Wednesday, July 07, 2004

London grumblesport

I was planning to spend this afternoon happily writing a substantial article about Faure. Instead I spent it trying to get home.

This morning I trotted off to the Barbican to interview Rostropovich. I'd met him very briefly in Vilnius - he was staying in the same hotel as me and I accosted him as 'Maestro' (which is what everyone seems to call him) when I spotted him waiting for the lift one afternoon. What a charmer he is, apart from being everyone's hero and a direct link to Prokofiev, Shostakovich and most other great Russian musicians of the 20th century. Even now I find it impossible not to be a little awe-struck by the presence of an iconic individual and the necessity to get him to talk into my tape recorder. At the end, I confessed that the cello is my favourite instrument and that if I had my time over again, that's what I would play (I've never tried it, though used to play the violin rather badly). He promptly declared that, should I ever take it up, I should let him know and he would be my teacher.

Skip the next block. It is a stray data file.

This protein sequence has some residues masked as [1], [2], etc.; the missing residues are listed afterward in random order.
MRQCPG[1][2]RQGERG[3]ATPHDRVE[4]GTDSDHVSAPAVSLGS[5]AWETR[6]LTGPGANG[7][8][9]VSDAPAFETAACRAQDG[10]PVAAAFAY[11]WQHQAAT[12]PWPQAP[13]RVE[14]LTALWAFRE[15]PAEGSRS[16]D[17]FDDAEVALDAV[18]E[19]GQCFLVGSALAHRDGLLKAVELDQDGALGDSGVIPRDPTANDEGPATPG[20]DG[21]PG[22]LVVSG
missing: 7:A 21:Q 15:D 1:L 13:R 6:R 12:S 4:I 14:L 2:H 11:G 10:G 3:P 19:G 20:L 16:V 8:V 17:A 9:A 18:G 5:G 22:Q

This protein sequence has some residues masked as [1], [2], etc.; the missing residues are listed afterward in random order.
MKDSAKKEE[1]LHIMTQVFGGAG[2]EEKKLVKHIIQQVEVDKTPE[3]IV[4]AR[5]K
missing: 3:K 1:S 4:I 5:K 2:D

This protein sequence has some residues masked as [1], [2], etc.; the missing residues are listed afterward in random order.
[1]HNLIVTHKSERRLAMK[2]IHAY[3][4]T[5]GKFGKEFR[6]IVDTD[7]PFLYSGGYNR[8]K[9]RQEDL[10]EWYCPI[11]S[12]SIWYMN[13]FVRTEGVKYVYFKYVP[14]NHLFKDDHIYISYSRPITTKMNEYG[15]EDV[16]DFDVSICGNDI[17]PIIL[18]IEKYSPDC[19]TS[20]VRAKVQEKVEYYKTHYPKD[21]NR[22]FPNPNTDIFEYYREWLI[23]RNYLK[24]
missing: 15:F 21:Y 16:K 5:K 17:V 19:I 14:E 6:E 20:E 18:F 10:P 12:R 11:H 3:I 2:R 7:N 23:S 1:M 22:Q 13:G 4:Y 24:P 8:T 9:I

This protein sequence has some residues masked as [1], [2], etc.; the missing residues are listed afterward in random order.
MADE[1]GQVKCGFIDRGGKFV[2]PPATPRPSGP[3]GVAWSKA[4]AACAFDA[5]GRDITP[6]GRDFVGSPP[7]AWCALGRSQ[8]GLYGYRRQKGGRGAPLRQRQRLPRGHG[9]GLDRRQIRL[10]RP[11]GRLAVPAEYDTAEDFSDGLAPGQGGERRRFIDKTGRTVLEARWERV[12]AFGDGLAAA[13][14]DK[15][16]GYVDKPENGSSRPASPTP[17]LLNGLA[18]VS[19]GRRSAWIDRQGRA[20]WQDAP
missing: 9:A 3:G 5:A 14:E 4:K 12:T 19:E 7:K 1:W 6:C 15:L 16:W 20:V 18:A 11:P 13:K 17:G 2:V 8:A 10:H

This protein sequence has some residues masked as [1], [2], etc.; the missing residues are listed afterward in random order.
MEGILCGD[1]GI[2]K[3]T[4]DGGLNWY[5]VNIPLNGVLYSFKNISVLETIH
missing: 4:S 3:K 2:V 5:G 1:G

Thence home to write...or so I thought.

The Waterloo & City line shuttles one stop, from Bank to Waterloo, in 5 minutes. Normally. Today my train promptly broke down, sat in the tunnel for about 40 minutes and proved 'dangerous to move'. So they drafted in a train behind, moved everyone onto it and took us back to Bank to find an Alternative Route. When I finally got to Waterloo, nothing was moving there either - there was a fallen tree on a line. Today was a little wet and windy. You'd think that the one thing Britain would be able to cope with is rain...but no... Eventually I found a train whose driver had, remarkably, turned up. Got as far as Richmond, where Tom kindly fetched me. Then we sat in traffic for half an hour. Total journey time Barbican-to-sunny-Sheen: 2hrs 30mins. That was my afternoon, and my priority now is swallowing a large glass of strong red wine, rather than writing about the subtle legacy of my favourite French genius.

Perhaps it's time to take up the cello, move to Moscow and study with Maestro instead. You don't get an offer like that every day. And I understand the Moscow metro system is excellent.